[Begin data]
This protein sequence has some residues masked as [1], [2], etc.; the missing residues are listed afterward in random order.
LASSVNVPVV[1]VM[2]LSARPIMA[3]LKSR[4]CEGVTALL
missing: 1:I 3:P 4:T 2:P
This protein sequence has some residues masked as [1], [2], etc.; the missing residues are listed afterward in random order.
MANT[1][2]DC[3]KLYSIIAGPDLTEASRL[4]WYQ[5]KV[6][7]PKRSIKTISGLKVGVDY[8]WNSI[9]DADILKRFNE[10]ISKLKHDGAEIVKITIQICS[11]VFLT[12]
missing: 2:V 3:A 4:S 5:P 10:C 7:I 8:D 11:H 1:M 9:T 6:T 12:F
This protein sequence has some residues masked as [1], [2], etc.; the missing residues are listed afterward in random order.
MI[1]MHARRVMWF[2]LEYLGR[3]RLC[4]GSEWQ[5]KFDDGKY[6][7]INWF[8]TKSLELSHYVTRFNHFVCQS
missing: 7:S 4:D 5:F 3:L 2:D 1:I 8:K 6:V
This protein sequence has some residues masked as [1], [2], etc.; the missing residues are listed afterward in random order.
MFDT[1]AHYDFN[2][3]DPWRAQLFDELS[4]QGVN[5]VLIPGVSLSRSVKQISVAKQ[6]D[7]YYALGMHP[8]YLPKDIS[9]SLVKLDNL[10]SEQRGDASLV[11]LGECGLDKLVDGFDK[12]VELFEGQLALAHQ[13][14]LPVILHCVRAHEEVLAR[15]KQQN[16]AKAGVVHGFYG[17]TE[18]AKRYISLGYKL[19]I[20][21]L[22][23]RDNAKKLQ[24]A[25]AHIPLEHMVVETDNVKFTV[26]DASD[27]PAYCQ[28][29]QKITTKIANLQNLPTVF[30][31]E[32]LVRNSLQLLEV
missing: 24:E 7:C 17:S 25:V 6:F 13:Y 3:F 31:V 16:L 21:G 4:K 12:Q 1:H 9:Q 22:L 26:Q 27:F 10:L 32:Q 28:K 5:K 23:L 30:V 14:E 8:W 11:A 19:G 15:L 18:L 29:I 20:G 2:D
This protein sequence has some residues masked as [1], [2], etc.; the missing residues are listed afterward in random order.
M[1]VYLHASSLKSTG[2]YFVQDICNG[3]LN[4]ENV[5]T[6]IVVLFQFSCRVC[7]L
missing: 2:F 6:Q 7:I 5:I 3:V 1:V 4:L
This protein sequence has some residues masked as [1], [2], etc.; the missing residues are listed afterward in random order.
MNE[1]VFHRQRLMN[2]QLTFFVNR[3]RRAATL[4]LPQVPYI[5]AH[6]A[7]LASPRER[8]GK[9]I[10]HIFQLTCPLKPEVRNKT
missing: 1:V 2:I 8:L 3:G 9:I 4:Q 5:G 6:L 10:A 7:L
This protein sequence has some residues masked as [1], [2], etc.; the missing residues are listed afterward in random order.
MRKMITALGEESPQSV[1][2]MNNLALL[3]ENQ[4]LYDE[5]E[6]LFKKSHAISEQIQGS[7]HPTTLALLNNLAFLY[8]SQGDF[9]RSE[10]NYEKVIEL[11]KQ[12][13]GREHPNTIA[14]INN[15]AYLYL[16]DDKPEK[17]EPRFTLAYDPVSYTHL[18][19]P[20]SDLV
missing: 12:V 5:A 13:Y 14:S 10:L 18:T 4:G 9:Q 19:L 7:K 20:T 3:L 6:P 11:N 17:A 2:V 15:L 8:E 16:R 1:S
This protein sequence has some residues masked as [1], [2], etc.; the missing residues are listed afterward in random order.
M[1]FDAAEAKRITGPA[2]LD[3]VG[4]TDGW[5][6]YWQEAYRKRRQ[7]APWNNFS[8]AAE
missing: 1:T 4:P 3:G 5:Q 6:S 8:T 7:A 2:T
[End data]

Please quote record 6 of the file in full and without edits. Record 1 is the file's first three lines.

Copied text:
This protein sequence has some residues masked as [1], [2], etc.; the missing residues are listed afterward in random order.
MNE[1]VFHRQRLMN[2]QLTFFVNR[3]RRAATL[4]LPQVPYI[5]AH[6]A[7]LASPRER[8]GK[9]I[10]HIFQLTCPLKPEVRNKT
missing: 1:V 2:I 8:L 3:G 9:I 4:Q 5:G 6:L 10:A 7:L